
Temperate dry: heavy rainfall in the wet season, more than 59 in.
Usual Weather:

Temperate wet: hot and humid

Temperate dry: has distinct dry and wet seasons
Places: Temperate wet – windward side of Hawaiian Islands:
Temperate dry - southern tip of Florida and Makindu, Kenya
Dry Climate Region

Temperature: may be hot or cold

Precipitation:
 Semiarid
 Arid

– less than 25 cm
Usual Weather:
 Semiarid
 Arid

– less than ½ inch (about 25-50 cm) per year
– little rainfall, very dry
– very dry, little rainfall
Places:
 Semiarid
 Arid
– Great plains in the United States
– Parts of California
Temperate Marine Climate Region

Temperature: Averages 10 degrees Celsius or higher in the warmest months,
and between -3 degrees Celsius in the coldest months.

Precipitation: Moderate all year in marine west coast climate, about 16-68
inches per year.

Usual weather: Three sub-types of Temperate Marine Climate –


Mediterranean: warm, dry summers; rainy winters

Humid subtropical: hot summers, cool winters, hurricanes,
thunderstorms.

Marine west coast: mild winters, cool summers.
Places:

Mediterranean: places near the Mediterranean Sea, southern
California

Humid subtropical: southeastern United States

Marine west Coast: northern California to southern Alaska
Temperate Continental Climate Region

Temperature: Average is 10 degrees Celsius or higher in the warmest month,
and -3 degrees Celsius in the coldest month.

Precipitation:



Humid continental: moderate amount year-round, up to 40 inches

Subarctic: light precipitation mainly in the summer
Usual weather:

Humid continental: hot, humid summers; cold winters

Subarctic: short, cool summers; long, cold winters
Places:

Humid continental: Northern Hemisphere only, northeastern part of the United
States.

Subarctic: Parts of Alaska, Canada, and Russia
Highland Climate Region

Temperature: Falls as altitude increases.

Precipitation: Increases as altitude
increases.

Usual Weather:


Climate in the foothills are similar
to semi-arid climate.

Higher up in the mountains would
be similar to subarctic climate.

Above the tree-line would be
similar to tundra climate.
Places:

Mt. Rainier in Washington State

Rocky Mountains
Polar Climate Region




Temperature:

Tundra: Average is below 10 degrees Celsius in the warmest month

Ice Cap: Average is at or below zero degrees Celsius (below freezing!)
Precipitation:

Very little, mostly snow

Dry because cold air holds very little moisture.
Usual Weather:

Tundra: short, cool summers; bitterly cold winters.

Ice Cap: intense cold with dry air
Places:

Tundra: Northern Alaska, Canada, Russia

Ice Cap: Greenland, Antarctica
Outside the tropics, most regions
have four distinct seasons all year
long: winter, spring, summer, and fall
(autumn).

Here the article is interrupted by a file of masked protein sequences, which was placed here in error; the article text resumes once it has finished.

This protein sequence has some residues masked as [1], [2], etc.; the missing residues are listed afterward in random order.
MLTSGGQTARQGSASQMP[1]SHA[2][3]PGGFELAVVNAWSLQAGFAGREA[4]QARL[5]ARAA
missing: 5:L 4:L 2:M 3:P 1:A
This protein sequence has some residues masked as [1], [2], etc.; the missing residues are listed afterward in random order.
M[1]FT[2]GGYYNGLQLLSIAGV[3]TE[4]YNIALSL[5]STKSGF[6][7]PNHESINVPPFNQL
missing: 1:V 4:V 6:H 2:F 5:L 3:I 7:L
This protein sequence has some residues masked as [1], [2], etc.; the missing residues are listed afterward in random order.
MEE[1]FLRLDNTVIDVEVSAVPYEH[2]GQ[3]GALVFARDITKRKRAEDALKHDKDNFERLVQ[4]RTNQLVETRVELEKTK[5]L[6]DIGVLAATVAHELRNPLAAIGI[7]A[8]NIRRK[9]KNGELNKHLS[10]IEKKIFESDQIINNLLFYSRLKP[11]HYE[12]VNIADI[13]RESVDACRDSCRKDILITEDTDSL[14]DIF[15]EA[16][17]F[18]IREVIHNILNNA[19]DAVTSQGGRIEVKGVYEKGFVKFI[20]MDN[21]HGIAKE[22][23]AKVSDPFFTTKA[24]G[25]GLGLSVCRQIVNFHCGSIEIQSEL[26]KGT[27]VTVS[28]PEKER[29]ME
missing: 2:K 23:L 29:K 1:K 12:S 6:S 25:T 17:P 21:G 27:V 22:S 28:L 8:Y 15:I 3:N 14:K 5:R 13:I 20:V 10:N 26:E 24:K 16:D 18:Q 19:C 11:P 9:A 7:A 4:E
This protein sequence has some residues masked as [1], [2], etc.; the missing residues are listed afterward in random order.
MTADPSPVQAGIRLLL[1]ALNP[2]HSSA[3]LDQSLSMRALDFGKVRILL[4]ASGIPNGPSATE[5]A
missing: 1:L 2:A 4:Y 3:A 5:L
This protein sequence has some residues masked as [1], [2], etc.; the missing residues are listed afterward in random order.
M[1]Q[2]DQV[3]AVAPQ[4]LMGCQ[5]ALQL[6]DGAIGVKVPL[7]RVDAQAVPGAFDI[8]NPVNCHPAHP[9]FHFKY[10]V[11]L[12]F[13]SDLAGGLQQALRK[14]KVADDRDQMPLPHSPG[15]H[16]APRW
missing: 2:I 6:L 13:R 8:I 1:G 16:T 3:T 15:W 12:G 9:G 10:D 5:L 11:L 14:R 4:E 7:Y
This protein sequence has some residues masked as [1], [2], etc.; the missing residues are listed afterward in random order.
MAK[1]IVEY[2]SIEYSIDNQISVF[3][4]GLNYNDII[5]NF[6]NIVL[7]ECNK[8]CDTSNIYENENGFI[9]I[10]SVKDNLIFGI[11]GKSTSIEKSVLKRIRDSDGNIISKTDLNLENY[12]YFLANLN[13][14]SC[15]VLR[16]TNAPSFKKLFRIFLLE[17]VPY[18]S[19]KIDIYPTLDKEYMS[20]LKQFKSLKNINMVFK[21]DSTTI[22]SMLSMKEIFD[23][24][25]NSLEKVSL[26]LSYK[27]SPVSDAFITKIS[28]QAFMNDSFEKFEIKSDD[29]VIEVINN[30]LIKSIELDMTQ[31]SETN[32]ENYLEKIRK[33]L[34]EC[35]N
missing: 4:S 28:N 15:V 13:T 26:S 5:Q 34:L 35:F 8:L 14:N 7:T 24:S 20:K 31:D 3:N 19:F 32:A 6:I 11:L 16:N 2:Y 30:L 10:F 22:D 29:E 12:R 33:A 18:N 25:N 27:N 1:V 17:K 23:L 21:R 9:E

Seasons are not related to the
distance between the Earth and the
sun.
The tilt of Earth’s axis as it travels
(revolves) around the sun is the cause
of the seasons.
The seasons change as the amount of
energy (sunlight) each hemisphere
receives from the sun changes.
http://www.classzone.com/books/earth_science/terc/content/vi
sualizations/es0408/es0408page01.cfm?chapter_no=04
S6E2. Students will understand
the effects of the relative
positions of the earth, moon and
sun.
c. Relate the tilt of the earth to the
distribution of sunlight throughout
the year and its effect on climate.
Concept #2
LEQ #1:How does heat affect
changes in weather patterns?
LEQ #2: How does heat cause
changes in air masses?
S6E4. Students will understand how the distribution of land and oceans
affects climate and weather.
a. Demonstrate that land and water absorb and lose heat at different rates and
explain the resulting effects on weather patterns.
b. Relate unequal heating of land and water surfaces to form large global wind
systems and weather events such as tornados and thunderstorms.
c. Relate how moisture evaporating from the oceans affects the weather patterns
and weather events such as hurricanes.
Today’s video review questions:
1.
What causes the uneven heating of Earth’s surface?
2.
What effect does the uneven heating of Earth’s
surface have on the weather?
3.
How does the uneven heating of Earth’s surface
affect the air above it?
4.
Which type of heat transfer (conduction,
convection, or radiation) circulates heat in the
atmosphere as well as in the oceans?
5.
How does wind affect weather?
6.
What is the relationship between air pressure and
wind?
Temperature is the measure of
motion in particles.
The faster the air particles are
moving, the higher (hotter,
warmer) the temperature.
The slower, the lower (colder,
cooler) the temperature.
Movement of heat (heat transfer)
in the atmosphere causes
temperatures to change, wind to
blow, and precipitation to fall.
How does the uneven heating
of Earth’s surface cause wind
and affect weather patterns?
How is wind created and what
affect does it have on weather?
Warm
air is less dense than cool
air so rises, and cool air tends to
sink. As warm, moist air rises,
less air pushes down on the area
below it. This creates an area of
low pressure.
As
cool, dry air sinks, more air
pushes down on the area below it.
This creates an area of high
pressure.
Air moves from an area of high
pressure to an area of low
pressure. This movement of air is
called wind.
Important points to remember
about wind and air pressure:
 Air always moves from an area of high
pressure to an area of low pressure.
 Air
pressure decreases as altitude
increases.
Changes
in air pressure causes
changes in weather.
The greater the pressure
difference between two areas, the
faster the air moves and the harder
the wind blows.
Local Winds: Sea and Land Breezes
Global Wind Belts are caused by
global convection currents and other
factors. Such as the Coriolis Effect.
These affects a larger area than
local winds.
• Doldrums
• Horse Latitudes
• Trade Winds
• Prevailing Westerlies
• Polar Easterlies
Compare and Contrast Types of Winds
Local:
Unequal heating
over a small area
Global:
Blow from specific directions over
long distances
Sea BreezeCool air from water
moves to take warm air’s
place on land
Doldrums
Weak winds (down in the dumps)
Land BreezeLand cools off faster than
water. Cooler air from
land moves to take warm
air’s place on water.
Horse Latitudes
At about 30 degrees north and south latitude,
sailors dumped the horses out of the boats.
Trade Winds
Blows toward the equator
Prevailing Westerlies
Winds towards the poles. These winds play a large
part in our water.
Polar Easterlies